How well does your other half really know your financial habits?
Secrets. We all have them. But when it comes to money matters, one in three of us is holding something back from our spouse or partner. And it has the potential to damage a relationship in more ways than one.
In 2016 financial stress was the main cause of relationship breakdowns and still continues to be in the top 3 for the last 3 years.
And what’s crazy is that something that is a fundamental part of life , we still refuse to be open about it when we date or build a relationship with someone.
Our secret financial lives
A recent Mortgage Choice/CoreData white paper on financial fitness confirms that men and women work generally closely together to achieve their financial goals. Though there are some differences of opinion between the sexes.
Among women, 89% say they work with their other half to achieve their goals, while 96% of men believe they collaborate with their spouse or partner to achieve shared aspirations.
However, the study also revealed that when it comes to money matters, many of us are holding something back. Over one in four (29%) women and 32% of men have financial habits that they keep secret from their other half.
For some, taking a covert approach to money goes a lot further. Among both women and men, almost one in five (18%) lead a secret financial life.
We have to stop and ask ourselves , why do we feel so uncomfortable about money and love? Is it fear of judgement , having to justify or being controlled?
Or do we get scared to address how much we earn and owe because it is a reflection of some of our inner thoughts and actions.
Keeping money secrets has been dubbed ‘financial cheating’ – and often with good reason. Relationships are fundamentally built on trust. And nothing can erode trust quicker than the discovery that your partner has been keeping secrets.
The thing is, keeping a partner in the dark about money habits may not be a sign of fiscal infidelity.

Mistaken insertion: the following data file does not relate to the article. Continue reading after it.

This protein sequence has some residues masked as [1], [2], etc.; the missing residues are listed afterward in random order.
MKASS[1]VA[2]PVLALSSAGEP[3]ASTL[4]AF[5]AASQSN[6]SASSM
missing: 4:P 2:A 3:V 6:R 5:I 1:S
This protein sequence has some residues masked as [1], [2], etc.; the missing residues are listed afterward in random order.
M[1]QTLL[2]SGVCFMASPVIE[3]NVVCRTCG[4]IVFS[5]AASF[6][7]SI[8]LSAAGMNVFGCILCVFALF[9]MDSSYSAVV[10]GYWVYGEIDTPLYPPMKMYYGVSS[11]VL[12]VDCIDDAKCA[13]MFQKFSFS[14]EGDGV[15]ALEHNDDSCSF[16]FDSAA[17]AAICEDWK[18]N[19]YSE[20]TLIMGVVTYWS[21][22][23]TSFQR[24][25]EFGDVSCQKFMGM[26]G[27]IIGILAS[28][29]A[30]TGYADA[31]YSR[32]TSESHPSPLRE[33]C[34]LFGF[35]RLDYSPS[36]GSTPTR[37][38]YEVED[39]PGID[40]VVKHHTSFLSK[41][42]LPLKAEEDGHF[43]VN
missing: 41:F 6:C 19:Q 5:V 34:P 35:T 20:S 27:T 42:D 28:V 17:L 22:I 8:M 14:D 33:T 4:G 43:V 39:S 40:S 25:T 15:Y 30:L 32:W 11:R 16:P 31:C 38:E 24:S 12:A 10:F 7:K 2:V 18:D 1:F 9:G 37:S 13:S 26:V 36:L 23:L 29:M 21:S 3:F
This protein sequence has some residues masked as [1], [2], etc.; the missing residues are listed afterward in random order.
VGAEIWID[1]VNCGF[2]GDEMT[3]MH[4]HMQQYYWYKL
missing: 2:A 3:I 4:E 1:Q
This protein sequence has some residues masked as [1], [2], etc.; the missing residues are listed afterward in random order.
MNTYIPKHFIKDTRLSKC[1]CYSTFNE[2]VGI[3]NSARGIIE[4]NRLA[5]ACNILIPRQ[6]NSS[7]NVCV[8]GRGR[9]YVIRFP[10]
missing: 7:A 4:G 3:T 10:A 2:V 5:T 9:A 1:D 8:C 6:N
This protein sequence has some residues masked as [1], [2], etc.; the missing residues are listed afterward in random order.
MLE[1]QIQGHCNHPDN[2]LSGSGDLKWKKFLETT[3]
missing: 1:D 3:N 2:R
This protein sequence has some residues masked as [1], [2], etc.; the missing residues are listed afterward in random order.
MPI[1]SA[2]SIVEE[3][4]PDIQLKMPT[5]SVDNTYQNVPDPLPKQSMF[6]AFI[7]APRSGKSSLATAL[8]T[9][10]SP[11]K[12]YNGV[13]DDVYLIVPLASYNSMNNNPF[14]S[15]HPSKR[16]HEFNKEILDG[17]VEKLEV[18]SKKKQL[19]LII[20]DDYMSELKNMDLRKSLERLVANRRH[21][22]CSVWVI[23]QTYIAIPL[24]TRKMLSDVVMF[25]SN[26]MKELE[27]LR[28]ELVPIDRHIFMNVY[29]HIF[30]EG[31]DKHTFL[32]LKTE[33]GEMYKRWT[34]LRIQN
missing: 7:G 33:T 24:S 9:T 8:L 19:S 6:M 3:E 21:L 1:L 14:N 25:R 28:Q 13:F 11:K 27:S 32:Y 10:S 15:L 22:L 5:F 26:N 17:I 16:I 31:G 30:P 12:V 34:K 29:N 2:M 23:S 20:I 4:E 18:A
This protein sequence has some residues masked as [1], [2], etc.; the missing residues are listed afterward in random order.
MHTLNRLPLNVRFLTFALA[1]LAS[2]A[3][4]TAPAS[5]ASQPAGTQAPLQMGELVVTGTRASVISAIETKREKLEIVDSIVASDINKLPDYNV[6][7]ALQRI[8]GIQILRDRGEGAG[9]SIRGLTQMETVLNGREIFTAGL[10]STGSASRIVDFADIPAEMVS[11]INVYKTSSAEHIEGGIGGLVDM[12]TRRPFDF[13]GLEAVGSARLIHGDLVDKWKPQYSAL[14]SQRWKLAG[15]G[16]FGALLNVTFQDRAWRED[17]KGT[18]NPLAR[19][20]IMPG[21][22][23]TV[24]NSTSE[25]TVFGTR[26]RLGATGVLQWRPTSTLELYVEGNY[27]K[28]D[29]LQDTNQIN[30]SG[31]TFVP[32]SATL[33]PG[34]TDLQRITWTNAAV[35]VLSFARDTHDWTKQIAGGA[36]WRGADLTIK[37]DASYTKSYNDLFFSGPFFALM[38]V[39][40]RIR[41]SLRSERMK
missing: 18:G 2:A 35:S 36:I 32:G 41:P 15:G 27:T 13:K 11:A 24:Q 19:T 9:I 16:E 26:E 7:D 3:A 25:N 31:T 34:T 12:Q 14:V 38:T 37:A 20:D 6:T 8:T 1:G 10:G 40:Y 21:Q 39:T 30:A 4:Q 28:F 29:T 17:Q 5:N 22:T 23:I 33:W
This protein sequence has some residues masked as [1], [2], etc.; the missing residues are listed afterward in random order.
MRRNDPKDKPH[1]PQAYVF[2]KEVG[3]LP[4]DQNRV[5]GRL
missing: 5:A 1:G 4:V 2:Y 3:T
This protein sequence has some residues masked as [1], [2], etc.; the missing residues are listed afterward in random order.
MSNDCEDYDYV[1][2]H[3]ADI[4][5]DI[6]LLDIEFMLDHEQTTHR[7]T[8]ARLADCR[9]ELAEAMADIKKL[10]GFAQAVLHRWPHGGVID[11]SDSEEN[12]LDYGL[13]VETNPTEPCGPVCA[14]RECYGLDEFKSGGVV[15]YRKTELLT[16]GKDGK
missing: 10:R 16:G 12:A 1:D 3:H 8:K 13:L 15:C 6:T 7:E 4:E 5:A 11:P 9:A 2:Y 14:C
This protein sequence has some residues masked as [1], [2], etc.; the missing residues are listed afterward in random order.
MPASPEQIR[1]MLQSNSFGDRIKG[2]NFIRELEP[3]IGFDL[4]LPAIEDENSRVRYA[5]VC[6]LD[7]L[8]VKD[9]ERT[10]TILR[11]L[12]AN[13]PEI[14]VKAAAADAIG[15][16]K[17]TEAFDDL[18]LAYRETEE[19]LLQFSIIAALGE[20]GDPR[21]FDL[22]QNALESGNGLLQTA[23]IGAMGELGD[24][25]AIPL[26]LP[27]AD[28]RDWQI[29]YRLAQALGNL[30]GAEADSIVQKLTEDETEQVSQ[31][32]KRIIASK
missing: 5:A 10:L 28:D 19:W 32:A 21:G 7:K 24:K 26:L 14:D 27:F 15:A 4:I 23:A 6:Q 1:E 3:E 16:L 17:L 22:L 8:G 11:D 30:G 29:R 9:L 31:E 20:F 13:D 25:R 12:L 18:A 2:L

The survey found that in one in three cases, it simply relates to personal shame about the way we manage money. As a guide, 36% of women and 32% of men said they are embarrassed by their own financial habits.
Debt is a cause of discomfort
When it comes to personal discomfort, the research highlights that debt can be a chief culprit to stir up self-reproach.
Almost seven out of ten (68%) men admit to feeling embarrassed about their debt compared to 43% of women. Yet it is women (35.9%) who are more likely to try to hide the fact that they have debt, than men (30.8%).
It’s like we carry around guilt that is attached to spending money we don’t have . In any relationships for things to be corrected they must be confronted .
Solving financial stress
There is no shortage of research that points to money being a key source of stress in a relationship. But in regards to money management between two people sharing a life together, there is a difference between privacy and secrecy.
Sometimes, open and honest communication about money matters can help to cut through the discomfort. With 10% of women and 22% of men admitting to experiencing some sort of financial stress, it can be worth considering whether baring your financial soul to your partner, and working together to actively address problem areas like lingering debt, could aid stress relief.
To download the full Financial Fitness report, click here.
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